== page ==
As the calendar flips to June with no sports in sight, the conversation around UK sports has boiled down to two simple questions: will there be football in the fall? And if so, what will it look like?
The idea of a shortened, fan-restricted or altered season at Kroger Field this year is a strange one. But the idea of a fall without college football altogether is much, much worse. So with that in mind, I consulted some of the country’s leading epidemiologists to come up with these five very serious ideas to save the college football season.
1. BUBBLE BALL
Hear me out: if the name of the game is social distancing, then what better way of ensuring safety on the football field than making it literally impossible to get within six feet of each other? It’s almost too obvious—put everyone in bubbles and play on.
Granted, unlike the well-established sport of bubble soccer, football requires a little more hand mobility than the average bubble generally allows. But I see this as a minor obstacle. All we really need is some armholes—or better yet, the ability to retract those suckers like a pufferfish until contact arrives. The possibilities are limitless.
- Low risk of injury
- Outrageously entertaining
- Limits athleticism
- Probably a lot more fumbles
- Knees don’t touch the grass, so no one knows when the play is dead
2. Bring back EA Sports’ NCAA Football, and just do that instead
We saw the success of UK’s virtual NBA2k tournament this summer. Why stop there? With new NCAA-sanctioned name, image and likeness rights reportedly on the way, this could be the perfect opportunity to bring back an old favorite: the NCAA Football video game series, which was scrapped in 2013 following the Ed O’Bannon lawsuits.
That’s right—we’re talking a 100% virtual football season. Connect the players directly. Update the rosters. Let them play as themselves and see what happens!
Sure, it’s not ideal, but when you think about it the timing couldn’t be better. Big Cat from Barstool Sports has gained quite a following during quarantine for streaming his NCAA ’14 games on Twitch, and with a little help from EA Sports, Kentucky could do the same.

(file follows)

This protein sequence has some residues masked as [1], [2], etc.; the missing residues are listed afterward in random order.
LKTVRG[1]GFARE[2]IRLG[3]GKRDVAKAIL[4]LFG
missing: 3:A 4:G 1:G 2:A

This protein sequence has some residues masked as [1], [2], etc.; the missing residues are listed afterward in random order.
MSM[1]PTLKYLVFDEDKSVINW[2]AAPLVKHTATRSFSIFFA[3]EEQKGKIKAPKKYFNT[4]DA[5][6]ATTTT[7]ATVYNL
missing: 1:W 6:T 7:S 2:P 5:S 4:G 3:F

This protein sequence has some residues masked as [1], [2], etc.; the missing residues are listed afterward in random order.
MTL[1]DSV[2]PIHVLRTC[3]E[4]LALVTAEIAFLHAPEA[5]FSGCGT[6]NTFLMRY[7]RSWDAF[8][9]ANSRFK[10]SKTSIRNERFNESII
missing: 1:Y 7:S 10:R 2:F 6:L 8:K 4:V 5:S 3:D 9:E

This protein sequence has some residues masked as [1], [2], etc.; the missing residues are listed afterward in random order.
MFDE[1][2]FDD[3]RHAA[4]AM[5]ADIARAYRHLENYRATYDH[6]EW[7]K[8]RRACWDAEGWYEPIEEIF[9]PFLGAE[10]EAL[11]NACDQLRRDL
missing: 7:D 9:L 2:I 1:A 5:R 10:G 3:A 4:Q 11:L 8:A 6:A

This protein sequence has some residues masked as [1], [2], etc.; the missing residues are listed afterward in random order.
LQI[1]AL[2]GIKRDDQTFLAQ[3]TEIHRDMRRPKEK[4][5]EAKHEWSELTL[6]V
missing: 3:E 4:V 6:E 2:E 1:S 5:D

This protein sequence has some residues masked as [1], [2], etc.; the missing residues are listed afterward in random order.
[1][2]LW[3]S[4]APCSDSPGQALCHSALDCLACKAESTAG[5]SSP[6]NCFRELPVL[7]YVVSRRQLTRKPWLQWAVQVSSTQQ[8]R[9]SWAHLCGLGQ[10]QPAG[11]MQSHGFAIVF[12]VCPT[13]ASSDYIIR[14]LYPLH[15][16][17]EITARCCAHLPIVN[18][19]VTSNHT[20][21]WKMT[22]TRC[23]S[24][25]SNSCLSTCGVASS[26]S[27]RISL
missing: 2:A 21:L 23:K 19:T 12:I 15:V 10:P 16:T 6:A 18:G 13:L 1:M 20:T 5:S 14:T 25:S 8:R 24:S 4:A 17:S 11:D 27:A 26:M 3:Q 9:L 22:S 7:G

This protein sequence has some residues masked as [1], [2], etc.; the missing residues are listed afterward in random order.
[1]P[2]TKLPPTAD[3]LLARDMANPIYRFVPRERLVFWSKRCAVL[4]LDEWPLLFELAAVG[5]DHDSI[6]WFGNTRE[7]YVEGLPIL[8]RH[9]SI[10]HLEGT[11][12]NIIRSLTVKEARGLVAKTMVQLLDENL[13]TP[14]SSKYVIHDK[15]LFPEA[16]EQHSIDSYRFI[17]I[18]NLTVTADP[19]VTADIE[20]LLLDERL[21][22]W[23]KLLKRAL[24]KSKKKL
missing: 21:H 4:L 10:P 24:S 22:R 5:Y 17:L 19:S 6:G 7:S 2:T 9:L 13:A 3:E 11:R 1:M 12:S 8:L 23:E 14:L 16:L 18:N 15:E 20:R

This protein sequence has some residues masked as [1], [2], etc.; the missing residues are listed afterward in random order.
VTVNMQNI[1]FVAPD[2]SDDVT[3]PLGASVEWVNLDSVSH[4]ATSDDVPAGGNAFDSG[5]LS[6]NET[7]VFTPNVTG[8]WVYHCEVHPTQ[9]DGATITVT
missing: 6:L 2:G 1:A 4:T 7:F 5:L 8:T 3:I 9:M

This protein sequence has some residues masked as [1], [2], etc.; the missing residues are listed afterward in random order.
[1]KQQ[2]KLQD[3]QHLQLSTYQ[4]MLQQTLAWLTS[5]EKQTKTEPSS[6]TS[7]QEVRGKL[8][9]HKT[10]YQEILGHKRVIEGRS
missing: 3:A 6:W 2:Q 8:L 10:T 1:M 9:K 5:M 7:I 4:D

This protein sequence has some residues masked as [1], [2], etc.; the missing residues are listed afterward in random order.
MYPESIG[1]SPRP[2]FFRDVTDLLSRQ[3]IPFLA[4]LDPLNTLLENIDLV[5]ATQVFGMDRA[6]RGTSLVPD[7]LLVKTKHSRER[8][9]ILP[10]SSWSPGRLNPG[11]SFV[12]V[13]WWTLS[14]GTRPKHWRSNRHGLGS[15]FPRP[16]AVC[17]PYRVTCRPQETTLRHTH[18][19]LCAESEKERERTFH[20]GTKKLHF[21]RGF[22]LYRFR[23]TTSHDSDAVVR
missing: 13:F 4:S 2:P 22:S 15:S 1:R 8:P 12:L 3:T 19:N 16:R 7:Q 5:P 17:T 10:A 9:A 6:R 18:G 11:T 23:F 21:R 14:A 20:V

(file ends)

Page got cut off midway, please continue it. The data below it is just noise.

- Greater awareness for e-sports
- No fan restrictions necessary
- Instant SEC contender status
- Not real football
- Wifi lag
- Vanderbilt might be good for once
3. Put everyone in mascot costumes
To borrow another idea from the EA Sports model, I’m a big fan of mascot games. Not only would wearing insulated costumes reduce the risk of spreading a virus (DISCLAIMER: I have no idea if this is true in any way), but I feel like it really magnifies the competitive spirit of the game, too. What could be better than watching Terry Wilson, dressed as Scratch, plow an actual gator into the turf?
As an added promotional feature, they could try handing out wildcat heads to fans as they enter the stadium. Get the crowd into it! (Honestly? I’m kind of talking myself into this one for real…)
- Team solidarity
- Trick plays are much easier
- WKU’s “Big Red” gets the redemption it deserves
- Embarrassing if you lose to this guy >>
4. Bumper cars (duh)
Frankly, I’m surprised no one’s suggested this yet. Much like the bubble idea, giving the players bumper cars would completely negate the risk of contact while maintaining the level of violence that we all know and love. Plus they would have seat belts on, so the safety is really off the charts here.
Someone would have to figure out how to keep it under control on the field without a roof, but that’s the only obstacle I can think of. I say let ‘er rip.
- Fewer concussions (maybe?)
- Tackling is impossible
- Pure chaos, probably
- UK would inevitably decorate them with checkerboards
5. Play the games underwater
Finally, arguably the simplest solution is to just flood the stadiums and play underwater. COVID-19 is an airborne virus after all, so if nobody’s breathing air doesn’t that eliminate the problem? Although they may have to mass-produce mobile oxygen tanks to accomplish this, I think the ideal scenario is something like that one scene from the fourth Harry Potter movie with the magic gills. Maybe the UK training staff can look into this?
Before you say anything, remember: while the passing game may be affected, Kentucky doesn’t exactly run the air (water?) raid these days. With a stacked O-Line and multiple running (swimming?) threats, I think this proposal would only help UK’s mobile offense.
- Weather is no longer a concern
- You could see 15-yard hurdles
- Doubles as a pool trip for the whole family
- Extended replay reviews may be necessary
- Could be an unfair advantage for the land sharks
- Invites Tom Hart to make jokes like “he made a big splash on that one”
In these trying times, we had to get a little creative. Which strategy for saving football is your favorite?